This was new, but it’s not new now.

james-pond-191266-unsplash
Photo by James Pond on Unsplash
First, I want to make certain that you know this if you have accepted Jesus as your Savior and Lord of your life then you are part of the Church.
I could write a book on Acts 4:19-31, but better people than I have already quite adequately addressed this passage of Scripture. However, I do trust the Holy Spirit has given me something to speak to in this powerful passage of the Word of God.
For today’s study, there is a single facet out of this multifaceted text, in which I want to focus, and that is this: Acts 4 gives us an account of the first conflict between the Church and civil authorities. This was new, but it’s not new now.
I’ll say more about how the Church should handle attacks by civil authorities, but first please read the following Scriptures. I’ve just included the salient passages for our specific study. If you have time, it would be better if you read the entire passage of Acts4:19-31.
Acts 4:
1: The priests and the captain of the temple guard and the Sadducees came up to Peter and John while they were speaking to the people.
3: They seized Peter and John and, because it was evening, they put them in jail until the next day.
7 They [priests and the captain of the temple guard and the Sadducees] had Peter and John brought before them…
8 Then Peter, filled with the Holy Spirit, said to them: 
10 then know this, you and all the people of Israel: It is by the name of Jesus Christ of Nazareth, whom you crucified but whom God raised from the dead, that this man stands before you healed.
12 “…Salvation is found in no one else, for there is no other name under heaven given to mankind by which we must be saved.”
18 Then they [the rulers, the elders and the teachers of the law] called them in again and commanded them not to speak or teach at all in the name of Jesus.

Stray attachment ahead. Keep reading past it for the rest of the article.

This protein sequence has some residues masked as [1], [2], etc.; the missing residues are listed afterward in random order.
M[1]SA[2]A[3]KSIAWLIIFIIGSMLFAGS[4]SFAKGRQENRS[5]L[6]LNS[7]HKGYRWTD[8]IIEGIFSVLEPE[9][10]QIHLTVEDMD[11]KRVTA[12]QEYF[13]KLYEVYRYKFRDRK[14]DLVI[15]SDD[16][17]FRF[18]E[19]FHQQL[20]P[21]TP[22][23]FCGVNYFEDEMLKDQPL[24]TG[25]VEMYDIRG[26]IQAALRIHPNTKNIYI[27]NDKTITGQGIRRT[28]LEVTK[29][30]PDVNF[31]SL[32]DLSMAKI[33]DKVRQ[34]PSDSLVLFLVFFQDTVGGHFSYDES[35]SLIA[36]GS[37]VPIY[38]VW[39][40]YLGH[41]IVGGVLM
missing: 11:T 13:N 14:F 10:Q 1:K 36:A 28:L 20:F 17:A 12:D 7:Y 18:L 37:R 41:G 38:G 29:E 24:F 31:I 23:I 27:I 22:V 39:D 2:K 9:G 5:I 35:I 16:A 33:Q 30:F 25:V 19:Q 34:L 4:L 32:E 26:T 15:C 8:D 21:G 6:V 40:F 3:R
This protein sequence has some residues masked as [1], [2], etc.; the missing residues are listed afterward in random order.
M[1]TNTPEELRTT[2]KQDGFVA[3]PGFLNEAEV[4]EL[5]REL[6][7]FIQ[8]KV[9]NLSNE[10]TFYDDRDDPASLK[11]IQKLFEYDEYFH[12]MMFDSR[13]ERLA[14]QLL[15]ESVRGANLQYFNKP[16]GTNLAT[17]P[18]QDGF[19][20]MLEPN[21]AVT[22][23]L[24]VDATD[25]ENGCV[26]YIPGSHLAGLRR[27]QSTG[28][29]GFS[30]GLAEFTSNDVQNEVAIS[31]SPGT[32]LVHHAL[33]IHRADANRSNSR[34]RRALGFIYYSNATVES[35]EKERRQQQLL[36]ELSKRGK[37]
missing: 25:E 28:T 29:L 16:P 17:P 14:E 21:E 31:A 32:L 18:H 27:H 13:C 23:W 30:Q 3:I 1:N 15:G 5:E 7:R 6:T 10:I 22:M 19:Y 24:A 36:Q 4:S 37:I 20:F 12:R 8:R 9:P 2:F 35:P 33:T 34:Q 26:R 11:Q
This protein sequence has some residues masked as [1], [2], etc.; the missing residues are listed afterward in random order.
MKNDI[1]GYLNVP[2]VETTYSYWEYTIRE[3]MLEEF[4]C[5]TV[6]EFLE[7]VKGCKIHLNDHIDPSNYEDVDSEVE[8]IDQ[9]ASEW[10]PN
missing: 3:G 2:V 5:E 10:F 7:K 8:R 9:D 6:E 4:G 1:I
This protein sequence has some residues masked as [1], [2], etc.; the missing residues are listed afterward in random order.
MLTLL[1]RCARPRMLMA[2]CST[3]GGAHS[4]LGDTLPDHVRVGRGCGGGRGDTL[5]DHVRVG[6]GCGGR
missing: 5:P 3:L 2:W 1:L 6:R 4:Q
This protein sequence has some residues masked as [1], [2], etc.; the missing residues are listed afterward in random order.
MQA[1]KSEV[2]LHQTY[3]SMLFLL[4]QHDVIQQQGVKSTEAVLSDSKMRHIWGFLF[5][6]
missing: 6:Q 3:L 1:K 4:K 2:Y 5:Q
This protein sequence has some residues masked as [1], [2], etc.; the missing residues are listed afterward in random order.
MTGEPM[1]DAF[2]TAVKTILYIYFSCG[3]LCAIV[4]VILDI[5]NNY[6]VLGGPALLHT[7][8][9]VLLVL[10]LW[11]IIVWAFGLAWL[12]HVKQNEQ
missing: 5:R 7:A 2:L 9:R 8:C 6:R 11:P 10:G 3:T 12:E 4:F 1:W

19 But Peter and John replied, “Which is right in God’s eyes: to listen to you, or to him? You be the judges! 
20 As for us, we cannot help speaking about what we have seen and heard.”
23 On their release, Peter and John went back to their own people and reported all that the chief priests and the elders had said to them. 
24 When they heard this, they raised their voices together in prayer to God. “Sovereign Lord,” they said, “you made the heavens and the earth and the sea, and everything in them.    
28 They did what your power and will had decided beforehand should happen…”
31 After they prayed, the place where they were meeting was shaken. And they were all filled with the Holy Spirit and spoke the word of God boldly.
As it says in MacLaren’s Expositions: “This first collision with civil authority gives, as has been already noticed, the main lines on which the relations of the Church to hostile powers have proceeded…The limits of civil obedience are clearly drawn. It is a duty, because the powers that be are ordained of God, and obedience to them is obedience to Him. But if they, transcending their sphere, claim obedience which can only be rendered by disobedience to Him who has appointed them, then they are no longer His ministers, and the duty of allegiance falls away. But there must be a plain conflict of commands, and we must take care lest we substitute whims and fancies of our own for the injunctions of God.”
A note from the Geneva Study Bible regarding the matter raised in verse 28 says, “The wicked execute God’s counsel, even though they think nothing of it, but they are not therefore without fault.” and the Cambridge Bible for Schools and Colleges comments on verses 28, “God made the passions, which the enemies of Jesus indulged, to be the instruments for working out His will. So men when they suppose they are choosing their own way, have the ends thereof shapen by God rough-hew them how they will. Their misdeeds are made to execute the will of God, yet they are not on that account exempt from blame.”
So, what point am I attempting to make? It is common and often that the Church is placed at odds with civil demands. And, in fact, these civil demands that attack the Church often are what God decided beforehand should happen. Yet, with this said, the attackers are not excused from their actions and the action of the Church should be to thank God, pray and boldly, publicly declare that “Salvation is found in no one else, for there is no other name [that is Jesus Christ] under heaven given to mankind by which we must be saved.”
What happened in Acts 4 was new but these actions have continued on throughout the ages. And, these attacks on the Church are quite active in the present world in which we live. So, be strong. Do not fret or fear or become angry when civil authorities align against the Church. Rather, as in Acts 4, rejoice! Praise God, preach the gospel, snatch the lost from eternal destruction. Amen.

Leave a Reply

This site uses Akismet to reduce spam. Learn how your comment data is processed.

%d bloggers like this: